Twin Mirror Hands-On Preview – A Small Town Mystery With A Huge Amount of Potential


The beginning of Twin Mirror feels like the beginning of any other DONTNOD narrative game. A subtly beautiful soundtrack overlaid with lovely shots of the rural Americana that can only exist as a foreigner's imagination of the place. The real America doesn’t look like this, it doesn’t feel like this. But it likes to pretend it does, and sometimes visitors can pretend it does too. But there is something else here, something different that separates it from DONTNODs other work.

Twin Mirror doesn’t feel like Life is Strange. It's more mature. Not because the stories that Life is Strange or Tell Me Why were juvenile, but because they focused on the youth of those characters. We saw the world as those young people, with bright colours, strange jokes, and endless possibilities. The world is Twin Mirrors appears as it does with adult eyes. There are no drawings that appear in the periphery of your vision when you play as Sam Higgs. His thoughts are clear text and organised.

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And with that comes a cleaner way of investigating. Like other DONTNOD games, Twin Mirror revolves around a mystery that you are tasked, willingly or unwillingly, to solve. And like other DONTNOT games, this means you’ll be sifting through an area, absorbing all the information left behind by the people that live, work, or otherwise exist in that place so that you can find the right clue, the right fragment of the mystery, and move on to new places. Most narrative games like this will have you stopping to meticulously examine each item, each sign, each post-it note in turn, weighing its relevance in your hand like LA Noire. Twin Mirror has streamlined this side of the investigation with a sprinkling of information at a glance, that can be enough to satisfy the less curious. Whenever you look at an object of interest you’ll see a window open, noting the thing and giving you a brief like of text, from Sam Higgs's perspective, as to the relevance and history of it. If you would like to delve deeper you can, but this surface extraction can help you find the things important to the story without losing the context and subtext of the area, and the characters within it.

It works incredibly well, even with the few positioning errors that I encountered on this preview build. When the full game launches, I can only imagine that it is the sort of low-key quality of life change that will really help players connect with the game, even if they don’t notice it for the much flashy Mind Palace elements of the investigation. I’ve spoken about the Mind Palace earlier, and its inclusion feels exactly as expected. The game uses it frequently to introduce characters and their relationship to Sam Higgs in a way that is far less intrusive than stating it all in clunky dialogue. It's also a big part of the investigation as well, doing recreations of scenes much as we've seen in several other games like The Vanishing of Ethan Carter.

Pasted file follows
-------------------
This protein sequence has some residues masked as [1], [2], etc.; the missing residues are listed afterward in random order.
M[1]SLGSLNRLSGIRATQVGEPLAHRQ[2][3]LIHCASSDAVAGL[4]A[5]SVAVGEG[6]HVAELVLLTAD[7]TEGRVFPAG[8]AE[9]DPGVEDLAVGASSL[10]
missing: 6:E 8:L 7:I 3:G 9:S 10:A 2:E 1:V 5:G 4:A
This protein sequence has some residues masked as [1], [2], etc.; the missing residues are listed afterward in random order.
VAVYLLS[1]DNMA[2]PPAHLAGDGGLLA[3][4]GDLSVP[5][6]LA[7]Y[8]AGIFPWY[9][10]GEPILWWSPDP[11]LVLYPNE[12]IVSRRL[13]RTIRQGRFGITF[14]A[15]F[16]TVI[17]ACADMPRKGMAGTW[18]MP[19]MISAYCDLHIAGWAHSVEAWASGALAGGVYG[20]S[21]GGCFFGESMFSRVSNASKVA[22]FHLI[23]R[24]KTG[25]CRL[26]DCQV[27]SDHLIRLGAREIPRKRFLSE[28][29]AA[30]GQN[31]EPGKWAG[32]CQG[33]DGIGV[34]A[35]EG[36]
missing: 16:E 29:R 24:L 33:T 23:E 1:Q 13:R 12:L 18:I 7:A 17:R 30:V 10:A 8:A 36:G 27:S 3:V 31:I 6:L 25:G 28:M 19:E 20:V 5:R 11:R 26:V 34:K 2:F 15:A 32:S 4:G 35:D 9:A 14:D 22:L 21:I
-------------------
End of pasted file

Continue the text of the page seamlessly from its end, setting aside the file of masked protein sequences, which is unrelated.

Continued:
These improvements make it even more of a shame that all of this comes with arguably the most boring protagonist DONTNOD have imagined in their decade-long history as a game developer. Sam Higgs is a man who can almost perfectly recall memories, recreate scenes that he didn’t see from a handful of clues, and even has his own vaguely unnerving imaginary friend, and yet all he talks about is how boring his life is and how no one likes him. He could be Sherlock but instead feels like a typical angry, cynical, regretful bloke that you'd do your best to avoid getting stuck with at the pub.

He has an interesting past though, and his connection to the town you arrive in at the beginning of the game makes his relationships with the people here a lot more interesting than he actually is. It also does a fantastic job connecting him to the story. While most DONTNOD games have a much more personal story to share, where the crux of the game deals with how the central characters react to and overcome the challenges in their path, Twin Mirror feels more like a pure thriller. There has been a mysterious death, where not everything appears as it should, and the hint of conspiracy lingers. It's good, compelling stuff, even if it takes a few stuttering scenes to get the pace going. There is also a lot of room for the characters to tell their own stories as well, and it's typically impressive to see how fleshed out the side characters have become. One of the menu screens is dedicated to the characters you meet along the way, and there is a surprising amount of them that all feel distinct from each other.

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Like every DONTNOD game so far, there is something Lynchian about the experience: the small town with big secrets. But while the others have a hint of magical realism about them, this one settles more for a detective thriller. In Twin Mirror the threats aren’t so otherworldly or hard to understand, but its nonetheless setting itself up to be a compelling, intricate story with enough puzzles to stir the mind and enough character to stir the heart, as long as Higgs can stop talking about how sad he is.

Twin Mirror is out December 1st on PC (as an Epic Games store exclusive), PlayStation 4, and Xbox One.